Tag: French History

The Other Intellectuals: A Conversation with Daniel Steinmetz-Jenkins About Raymond Aron and International Order

Raymond Aron represents one of the most important intellectuals to take stock of the global situation in the twentieth century. A frequent commentator to French debates through his position at the Sorbonne and Collège de France, and his long-time column at the newspaper Le Figaro (and, later, L’Express), he engaged in debates about the Algerian…

Making the Pilgrimage to the “Mecca of Revolution”: A Conversation with Jeffrey James Byrne on Algerian Internationalism and the Third World

Revolution, what revolution? In the spring of 2011, protests and revolutions rocked much of North Africa and the Middle East. Improbably, the immolation of a Tunisian fruit vendor triggered the collapse of regimes not only in Tunis but also in Cairo, the heart of the Arab World. Whether the cause was Twitter or deeper-seated socioeconomic dysfunction, protests cascaded throughout the region, leading to regime collapse in Sana’a, a civil war and eventual regime overthrow in Tripoli, and Armageddon in Syria.

Against this gruesome background, Algeria—Africa’s largest country since the partition of Sudan in 2011—remained relatively calm. Anti-regime protests forced an end to a state of emergency that had existed since 1992. But President Abdelaziz Bouteflika not only stayed in power but managed to establish, in 2012, a record as the longest-serving head of state in Algerian history. The stability was all the more surprising given that Algeria had descended into civil war in 1991 once the ruling FLN (from the French Front de Libération Nationale) effectively cancelled elections that would have delivered Islamist parties to power.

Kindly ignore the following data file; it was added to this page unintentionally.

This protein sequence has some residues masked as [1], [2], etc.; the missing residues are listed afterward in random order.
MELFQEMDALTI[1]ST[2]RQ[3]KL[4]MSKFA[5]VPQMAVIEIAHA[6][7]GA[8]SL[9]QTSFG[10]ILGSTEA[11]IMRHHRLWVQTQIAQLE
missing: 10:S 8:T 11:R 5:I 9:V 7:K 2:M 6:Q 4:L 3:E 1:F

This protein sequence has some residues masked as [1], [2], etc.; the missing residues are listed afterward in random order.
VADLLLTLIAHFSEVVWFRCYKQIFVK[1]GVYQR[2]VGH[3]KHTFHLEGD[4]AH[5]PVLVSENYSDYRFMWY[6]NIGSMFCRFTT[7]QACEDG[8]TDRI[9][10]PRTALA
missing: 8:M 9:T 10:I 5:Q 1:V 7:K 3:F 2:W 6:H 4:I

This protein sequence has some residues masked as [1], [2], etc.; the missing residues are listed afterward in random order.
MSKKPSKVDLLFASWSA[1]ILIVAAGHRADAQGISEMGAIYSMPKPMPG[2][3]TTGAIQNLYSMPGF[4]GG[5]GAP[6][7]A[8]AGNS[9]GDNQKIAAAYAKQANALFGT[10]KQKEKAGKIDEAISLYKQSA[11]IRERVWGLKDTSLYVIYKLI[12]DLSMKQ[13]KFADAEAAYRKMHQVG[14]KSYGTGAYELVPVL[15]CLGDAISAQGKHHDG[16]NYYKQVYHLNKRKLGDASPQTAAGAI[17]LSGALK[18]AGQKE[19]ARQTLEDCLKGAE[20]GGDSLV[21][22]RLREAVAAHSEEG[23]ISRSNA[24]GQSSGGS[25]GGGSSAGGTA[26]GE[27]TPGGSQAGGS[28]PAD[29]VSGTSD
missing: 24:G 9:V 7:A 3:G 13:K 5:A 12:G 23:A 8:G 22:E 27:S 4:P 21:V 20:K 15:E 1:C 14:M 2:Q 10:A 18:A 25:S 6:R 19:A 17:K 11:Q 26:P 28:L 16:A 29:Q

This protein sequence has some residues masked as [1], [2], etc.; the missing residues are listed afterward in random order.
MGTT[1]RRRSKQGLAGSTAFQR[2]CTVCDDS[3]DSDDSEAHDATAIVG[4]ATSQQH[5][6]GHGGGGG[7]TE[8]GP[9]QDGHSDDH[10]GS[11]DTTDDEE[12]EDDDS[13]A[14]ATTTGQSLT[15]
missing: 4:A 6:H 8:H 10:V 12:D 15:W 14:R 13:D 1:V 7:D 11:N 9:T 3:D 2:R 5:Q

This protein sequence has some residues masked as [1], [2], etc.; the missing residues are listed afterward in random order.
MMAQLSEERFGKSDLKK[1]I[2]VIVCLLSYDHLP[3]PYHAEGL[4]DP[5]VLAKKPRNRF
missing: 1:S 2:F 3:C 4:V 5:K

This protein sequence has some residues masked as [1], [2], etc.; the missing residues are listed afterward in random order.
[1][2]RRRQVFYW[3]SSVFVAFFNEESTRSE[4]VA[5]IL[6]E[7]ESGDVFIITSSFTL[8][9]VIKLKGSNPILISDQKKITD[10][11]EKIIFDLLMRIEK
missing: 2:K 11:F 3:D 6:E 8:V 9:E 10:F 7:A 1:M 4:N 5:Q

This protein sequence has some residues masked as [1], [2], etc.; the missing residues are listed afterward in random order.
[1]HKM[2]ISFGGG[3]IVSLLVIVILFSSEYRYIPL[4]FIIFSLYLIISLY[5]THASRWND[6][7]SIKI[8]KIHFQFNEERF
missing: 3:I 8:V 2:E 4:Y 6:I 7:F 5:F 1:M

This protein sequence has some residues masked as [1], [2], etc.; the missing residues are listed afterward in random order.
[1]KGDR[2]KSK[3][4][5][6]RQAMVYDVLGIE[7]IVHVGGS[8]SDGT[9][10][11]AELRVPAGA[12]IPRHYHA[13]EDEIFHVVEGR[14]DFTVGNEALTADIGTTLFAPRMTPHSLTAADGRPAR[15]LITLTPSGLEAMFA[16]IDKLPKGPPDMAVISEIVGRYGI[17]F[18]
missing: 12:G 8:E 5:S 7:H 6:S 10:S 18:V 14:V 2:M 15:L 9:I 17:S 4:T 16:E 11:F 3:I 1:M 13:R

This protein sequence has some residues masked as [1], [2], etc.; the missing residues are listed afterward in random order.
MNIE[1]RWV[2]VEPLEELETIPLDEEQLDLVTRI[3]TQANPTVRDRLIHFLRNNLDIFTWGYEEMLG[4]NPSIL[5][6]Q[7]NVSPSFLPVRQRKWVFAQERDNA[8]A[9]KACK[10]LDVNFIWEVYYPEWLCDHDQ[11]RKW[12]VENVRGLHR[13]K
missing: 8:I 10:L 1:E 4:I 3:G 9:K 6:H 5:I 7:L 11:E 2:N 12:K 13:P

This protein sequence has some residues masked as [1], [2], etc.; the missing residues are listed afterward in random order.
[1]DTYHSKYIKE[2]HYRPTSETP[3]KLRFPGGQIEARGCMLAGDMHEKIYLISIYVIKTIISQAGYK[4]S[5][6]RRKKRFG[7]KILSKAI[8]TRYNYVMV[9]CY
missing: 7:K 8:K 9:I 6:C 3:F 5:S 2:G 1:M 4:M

Yet Algeria’s position as a stable authoritarian regime in a region rocked by the mutual learning processes of one “Arab Street” from the other is ironic, since, as University of British Columbia historian Jeffrey Byrne shows in his recent book, Mecca of Revolution: Algeria, Decolonization & The Third World Order, the country’s identity was from its founding deeply tied up with its identity as a “pilot state” for anti-colonial revolution. After all, Algeria gained its independence from France in the first place through combination of guerrilla warfare against the French military and the deft diplomacy of twenty- and thirty-something diplomats-cum-revolutionaries operating between Peking, Moscow, and the United Nations. From 1962–1965, when revolutionary Ahmed Ben Bella served as President of the young republic, Algiers was on the itinerary of every self-respecting revolutionary group out there, from Nelson Mandela’s African National Congress to Yasser Arafat’s Palestinian Liberation Organization to European Trotskyists. No less than Frantz Fanon, the Martinique-born Afro-Caribbean intellectual who was the psychologist of colonization and decolonization par excellence, used Algeria as the basis for his works like The Wretched of the Earth.